# Volume and Missing Blocks

On Monday my fourth grade crew worked on tasks related to perimeter and area.  Today they discussed volume. The volume discussion began when I brought out a large container filled with water.  I asked the students what they thought volume was.  Was it the amount of substance contained in an object or the space inside of the object?  It was interesting to hear their perspective.  I wrote down their thinking on the whiteboard. Some students were positive that volume measured how many cm cubes that could fit into the cylinder.  Another student stated that there wasn’t anymore volume left because the water took up the space.  I then took the same cylinder and dumped the water out.  Another student mentioned that you didn’t need to use cubes to fill up the cylinder.  You could’ve used sand instead to measure the volume.  Throughout this class conversation I thought students were testing their understanding of volume and not just regulating it to filling up objects with cubes. The class then made a math journal entry and created a t-chart of examples and non-examples of volume.

Afterwards, students went back to their table groups to discuss volume and I used Steve’s image from the tweet below.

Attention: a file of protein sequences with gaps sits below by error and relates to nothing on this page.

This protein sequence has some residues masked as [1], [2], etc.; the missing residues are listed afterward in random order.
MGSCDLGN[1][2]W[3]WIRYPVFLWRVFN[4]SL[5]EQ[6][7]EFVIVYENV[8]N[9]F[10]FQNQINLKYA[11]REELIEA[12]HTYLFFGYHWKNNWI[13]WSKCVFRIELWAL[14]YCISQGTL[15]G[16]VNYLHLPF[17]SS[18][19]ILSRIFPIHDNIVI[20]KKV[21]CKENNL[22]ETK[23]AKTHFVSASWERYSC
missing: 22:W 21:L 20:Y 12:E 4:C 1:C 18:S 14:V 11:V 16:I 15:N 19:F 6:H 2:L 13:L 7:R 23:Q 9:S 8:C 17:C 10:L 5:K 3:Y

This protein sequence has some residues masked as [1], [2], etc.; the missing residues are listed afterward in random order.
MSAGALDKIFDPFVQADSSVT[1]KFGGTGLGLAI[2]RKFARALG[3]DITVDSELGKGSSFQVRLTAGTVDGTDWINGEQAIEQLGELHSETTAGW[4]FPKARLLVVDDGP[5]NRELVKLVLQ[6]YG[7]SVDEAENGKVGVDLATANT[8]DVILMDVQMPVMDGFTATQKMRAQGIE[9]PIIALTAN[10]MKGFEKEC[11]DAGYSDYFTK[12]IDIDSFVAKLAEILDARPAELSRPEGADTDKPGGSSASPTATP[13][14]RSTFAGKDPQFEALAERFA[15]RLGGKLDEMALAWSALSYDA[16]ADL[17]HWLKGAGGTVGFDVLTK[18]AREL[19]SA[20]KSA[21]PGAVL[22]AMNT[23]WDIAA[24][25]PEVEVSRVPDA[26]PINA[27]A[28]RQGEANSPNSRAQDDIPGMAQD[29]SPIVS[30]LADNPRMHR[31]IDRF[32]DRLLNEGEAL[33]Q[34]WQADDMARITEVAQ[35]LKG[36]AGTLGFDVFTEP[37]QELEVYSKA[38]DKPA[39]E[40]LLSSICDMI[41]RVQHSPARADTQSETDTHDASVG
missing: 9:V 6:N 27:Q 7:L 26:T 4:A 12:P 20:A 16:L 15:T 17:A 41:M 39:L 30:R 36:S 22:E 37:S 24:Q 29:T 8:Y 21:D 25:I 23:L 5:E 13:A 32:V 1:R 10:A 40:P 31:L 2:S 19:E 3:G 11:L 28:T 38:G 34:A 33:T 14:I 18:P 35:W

I asked students to think about the shape and how many cubes might need to be added to create another layer.  Students were confused at first, but then gradually came around to thinking about how to add another layer.

Some students wanted to add a layer on top, but then realized that making that top layer would mess up the stair sequence.  Eventually, after some major perseverance, I asked students to create a model.

That model proved helpful as students could see and start thinking about how many blocks could be added to the bottom.  I noticed that students started to think of arrays and how helpful they were in creating another layer.

At that point class ended.  We’ll be discussing this problem again tomorrow.  I’m looking forward to seeing what the students discover, their solutions, and what strategy they end up using.

## Author: Matt Coaty

I've taught elementary students for the past 14 years. I enjoy reading educational research and learning from my PLN. Words on this blog are my own.